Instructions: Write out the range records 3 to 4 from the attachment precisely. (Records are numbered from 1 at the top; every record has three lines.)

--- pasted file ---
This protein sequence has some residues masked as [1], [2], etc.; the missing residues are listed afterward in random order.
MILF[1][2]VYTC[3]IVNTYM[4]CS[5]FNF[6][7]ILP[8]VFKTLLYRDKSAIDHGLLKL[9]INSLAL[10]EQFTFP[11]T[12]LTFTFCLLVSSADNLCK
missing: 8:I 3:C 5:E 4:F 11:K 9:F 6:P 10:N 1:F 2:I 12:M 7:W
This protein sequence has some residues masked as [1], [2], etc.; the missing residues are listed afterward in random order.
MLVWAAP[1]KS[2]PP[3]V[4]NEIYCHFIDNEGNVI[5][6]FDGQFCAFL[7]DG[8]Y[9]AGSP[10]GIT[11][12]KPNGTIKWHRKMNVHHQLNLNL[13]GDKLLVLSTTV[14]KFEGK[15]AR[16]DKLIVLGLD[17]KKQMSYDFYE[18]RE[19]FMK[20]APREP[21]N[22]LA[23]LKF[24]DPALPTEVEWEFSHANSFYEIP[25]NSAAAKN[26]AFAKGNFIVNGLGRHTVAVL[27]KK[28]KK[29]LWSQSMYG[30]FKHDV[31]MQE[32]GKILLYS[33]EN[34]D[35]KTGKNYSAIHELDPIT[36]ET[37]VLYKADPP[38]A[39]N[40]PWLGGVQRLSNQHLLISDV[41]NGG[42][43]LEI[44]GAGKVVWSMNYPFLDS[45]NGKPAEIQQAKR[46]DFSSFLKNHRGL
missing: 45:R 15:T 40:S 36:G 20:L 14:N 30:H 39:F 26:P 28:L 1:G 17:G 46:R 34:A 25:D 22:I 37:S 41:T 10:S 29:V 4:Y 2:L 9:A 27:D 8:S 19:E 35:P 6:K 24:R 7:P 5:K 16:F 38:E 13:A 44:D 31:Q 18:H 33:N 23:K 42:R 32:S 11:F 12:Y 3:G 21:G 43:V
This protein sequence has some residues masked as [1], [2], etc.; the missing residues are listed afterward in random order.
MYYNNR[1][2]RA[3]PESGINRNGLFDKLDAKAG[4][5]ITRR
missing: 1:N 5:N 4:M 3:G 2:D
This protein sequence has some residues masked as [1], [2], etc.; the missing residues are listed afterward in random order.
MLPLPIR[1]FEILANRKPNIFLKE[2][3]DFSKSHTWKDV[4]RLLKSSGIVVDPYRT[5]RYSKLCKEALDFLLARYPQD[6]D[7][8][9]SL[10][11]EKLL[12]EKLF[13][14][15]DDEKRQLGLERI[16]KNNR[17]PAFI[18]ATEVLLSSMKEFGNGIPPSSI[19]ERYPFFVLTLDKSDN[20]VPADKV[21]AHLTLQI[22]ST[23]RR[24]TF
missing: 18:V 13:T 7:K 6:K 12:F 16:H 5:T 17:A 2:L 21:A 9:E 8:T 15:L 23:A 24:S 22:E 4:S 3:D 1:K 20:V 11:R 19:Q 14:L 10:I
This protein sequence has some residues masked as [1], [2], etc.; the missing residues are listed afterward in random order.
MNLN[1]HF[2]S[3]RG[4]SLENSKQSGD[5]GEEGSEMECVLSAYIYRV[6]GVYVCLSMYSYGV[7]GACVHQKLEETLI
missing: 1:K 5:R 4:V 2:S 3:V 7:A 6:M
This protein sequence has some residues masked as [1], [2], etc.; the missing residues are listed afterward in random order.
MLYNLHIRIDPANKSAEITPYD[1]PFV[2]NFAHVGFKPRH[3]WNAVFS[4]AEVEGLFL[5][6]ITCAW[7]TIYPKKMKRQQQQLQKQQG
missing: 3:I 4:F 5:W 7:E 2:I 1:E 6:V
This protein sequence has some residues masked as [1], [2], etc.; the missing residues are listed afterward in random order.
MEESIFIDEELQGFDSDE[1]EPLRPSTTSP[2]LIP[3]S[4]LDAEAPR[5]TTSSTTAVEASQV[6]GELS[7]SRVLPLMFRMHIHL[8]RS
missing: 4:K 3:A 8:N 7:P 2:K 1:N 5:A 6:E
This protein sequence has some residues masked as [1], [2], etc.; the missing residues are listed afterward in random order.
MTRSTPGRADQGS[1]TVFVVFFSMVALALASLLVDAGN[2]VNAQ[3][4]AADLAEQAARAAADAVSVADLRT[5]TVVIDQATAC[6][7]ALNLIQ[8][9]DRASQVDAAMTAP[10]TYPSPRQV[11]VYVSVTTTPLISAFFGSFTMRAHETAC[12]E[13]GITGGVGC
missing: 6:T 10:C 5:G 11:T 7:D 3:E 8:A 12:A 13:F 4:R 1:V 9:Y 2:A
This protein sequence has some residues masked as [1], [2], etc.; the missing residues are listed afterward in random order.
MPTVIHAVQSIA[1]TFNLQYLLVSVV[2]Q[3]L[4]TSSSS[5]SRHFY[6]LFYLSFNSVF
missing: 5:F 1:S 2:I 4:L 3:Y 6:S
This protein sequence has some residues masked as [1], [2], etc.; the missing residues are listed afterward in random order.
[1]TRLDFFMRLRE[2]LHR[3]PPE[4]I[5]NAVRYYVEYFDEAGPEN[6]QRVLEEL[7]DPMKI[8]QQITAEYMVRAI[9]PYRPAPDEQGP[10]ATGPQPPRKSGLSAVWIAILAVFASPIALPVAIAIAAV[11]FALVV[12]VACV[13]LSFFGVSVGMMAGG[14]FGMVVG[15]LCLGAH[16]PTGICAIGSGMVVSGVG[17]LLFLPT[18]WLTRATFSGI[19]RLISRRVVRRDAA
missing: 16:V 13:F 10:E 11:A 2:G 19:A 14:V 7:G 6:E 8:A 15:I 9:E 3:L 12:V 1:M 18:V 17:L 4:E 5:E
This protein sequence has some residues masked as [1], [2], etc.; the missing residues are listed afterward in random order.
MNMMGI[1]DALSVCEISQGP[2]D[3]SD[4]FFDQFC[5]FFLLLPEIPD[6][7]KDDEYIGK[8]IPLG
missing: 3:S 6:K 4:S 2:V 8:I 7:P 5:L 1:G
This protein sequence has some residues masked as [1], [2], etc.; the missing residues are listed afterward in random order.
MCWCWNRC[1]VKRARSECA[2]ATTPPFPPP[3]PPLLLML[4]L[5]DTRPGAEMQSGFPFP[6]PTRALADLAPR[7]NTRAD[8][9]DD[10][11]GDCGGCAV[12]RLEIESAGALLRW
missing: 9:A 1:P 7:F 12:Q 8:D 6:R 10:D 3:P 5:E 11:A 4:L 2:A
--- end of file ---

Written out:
This protein sequence has some residues masked as [1], [2], etc.; the missing residues are listed afterward in random order.
MYYNNR[1][2]RA[3]PESGINRNGLFDKLDAKAG[4][5]ITRR
missing: 1:N 5:N 4:M 3:G 2:D
This protein sequence has some residues masked as [1], [2], etc.; the missing residues are listed afterward in random order.
MLPLPIR[1]FEILANRKPNIFLKE[2][3]DFSKSHTWKDV[4]RLLKSSGIVVDPYRT[5]RYSKLCKEALDFLLARYPQD[6]D[7][8][9]SL[10][11]EKLL[12]EKLF[13][14][15]DDEKRQLGLERI[16]KNNR[17]PAFI[18]ATEVLLSSMKEFGNGIPPSSI[19]ERYPFFVLTLDKSDN[20]VPADKV[21]AHLTLQI[22]ST[23]RR[24]TF
missing: 18:V 13:T 7:K 6:K 12:F 16:H 5:T 17:A 2:L 21:A 9:E 8:T 15:L 23:A 24:S 22:E 4:S 3:D 1:K 20:V 11:R 19:Q 14:L 10:I